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Even websites rely on CDNs to distribute their content worldwide instead of solely relying on the web host. When visitors visit a webpage, these ‘edge servers’ provide a cached version. But CDNs are even more crucial for video.

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How CDNs Smooth Out Video

Global video demand could break the internet if most videos were accessed directly from remote servers worldwide. And it is impractical for content providers to install video servers in every country.

Enter the CDN, a system of distributed servers that delivers web and video content and services to users based on their location. The CDN virtually shortens the physical distance between the server and the user, reducing latency and speeding up content delivery. This is essential not just for video streaming but also for other dynamic content, such as interactive websites and real-time applications.

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India’s digital landscape is complicated by its vast size and diversity across urban and rural areas. This could result in inconsistent user experience for internet access, especially video: high latency, packet loss, and uneven bandwidth availability. CDN mitigates these issues by caching content at multiple locations closer to end-users for faster response and delivery and a more consistent user experience. It also reduces the load on the origin servers for better uptime and service reliability.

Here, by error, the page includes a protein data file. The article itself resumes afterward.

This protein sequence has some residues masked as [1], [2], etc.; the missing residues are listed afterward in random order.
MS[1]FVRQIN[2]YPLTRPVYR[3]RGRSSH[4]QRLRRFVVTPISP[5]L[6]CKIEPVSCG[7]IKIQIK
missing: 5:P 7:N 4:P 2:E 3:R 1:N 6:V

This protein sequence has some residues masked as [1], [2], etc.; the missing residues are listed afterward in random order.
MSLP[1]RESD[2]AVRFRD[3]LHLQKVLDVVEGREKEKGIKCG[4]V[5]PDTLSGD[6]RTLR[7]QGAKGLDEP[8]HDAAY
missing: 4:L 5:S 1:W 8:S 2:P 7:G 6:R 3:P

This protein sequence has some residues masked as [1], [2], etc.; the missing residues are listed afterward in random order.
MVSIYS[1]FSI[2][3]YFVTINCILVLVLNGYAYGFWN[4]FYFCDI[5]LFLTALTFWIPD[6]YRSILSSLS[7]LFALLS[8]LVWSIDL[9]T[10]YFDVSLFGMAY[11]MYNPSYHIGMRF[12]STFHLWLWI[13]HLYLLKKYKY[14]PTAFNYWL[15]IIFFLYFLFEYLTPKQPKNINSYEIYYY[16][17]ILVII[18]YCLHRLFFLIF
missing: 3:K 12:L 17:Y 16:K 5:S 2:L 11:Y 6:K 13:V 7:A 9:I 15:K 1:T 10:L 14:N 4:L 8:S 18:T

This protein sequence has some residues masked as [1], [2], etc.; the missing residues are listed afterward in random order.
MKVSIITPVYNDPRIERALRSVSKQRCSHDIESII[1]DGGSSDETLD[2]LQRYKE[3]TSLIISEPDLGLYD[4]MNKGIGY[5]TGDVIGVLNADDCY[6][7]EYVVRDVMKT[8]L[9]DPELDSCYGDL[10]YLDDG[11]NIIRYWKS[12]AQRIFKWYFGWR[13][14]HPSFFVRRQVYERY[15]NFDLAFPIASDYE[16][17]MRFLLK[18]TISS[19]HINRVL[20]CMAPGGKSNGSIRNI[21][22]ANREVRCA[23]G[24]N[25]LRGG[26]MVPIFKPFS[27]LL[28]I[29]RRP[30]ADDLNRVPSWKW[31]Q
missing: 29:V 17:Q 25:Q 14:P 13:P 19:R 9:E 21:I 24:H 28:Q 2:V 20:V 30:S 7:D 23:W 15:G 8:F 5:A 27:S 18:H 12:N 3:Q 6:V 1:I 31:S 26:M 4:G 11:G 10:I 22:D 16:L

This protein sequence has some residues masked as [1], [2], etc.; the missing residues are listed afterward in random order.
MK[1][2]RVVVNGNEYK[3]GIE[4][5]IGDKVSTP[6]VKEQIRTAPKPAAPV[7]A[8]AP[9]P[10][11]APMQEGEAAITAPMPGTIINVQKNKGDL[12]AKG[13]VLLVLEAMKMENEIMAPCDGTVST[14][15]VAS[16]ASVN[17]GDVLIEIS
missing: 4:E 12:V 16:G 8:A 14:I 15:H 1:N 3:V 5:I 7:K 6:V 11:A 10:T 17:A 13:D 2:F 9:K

It is easier to see how this works with on-demand content, such as movies on Netflix or Prime.

Caching: CDNs store copies of videos on multiple servers, called PoPs (points of presence) or edge servers, in different cities and towns. When you request a video, the CDN delivers it from the nearest server with a cached copy, reducing latency and improving load times. This may, in turn, populate a server even closer to you with that video so that the next request from your area will be served even more quickly.

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Prefetching: CDNs analyse user behaviour to predict what content will be requested next and prefetch it to nearby servers, for instance, in a web series where users are likely to binge on several episodes in succession.

• Bandwidth management: CDNs use adaptive bit-rate (ABR) streaming to optimise bandwidth by adjusting video quality based on your internet speed and device capabilities so that the video plays smoothly without buffering and excessively consuming network resources.

 Security and DRM: On-demand services often require digital rights management to protect copyrighted content. CDNs use DRM software to enforce copyright policies, ensuring that content is only viewed in permitted regions and under appropriate conditions.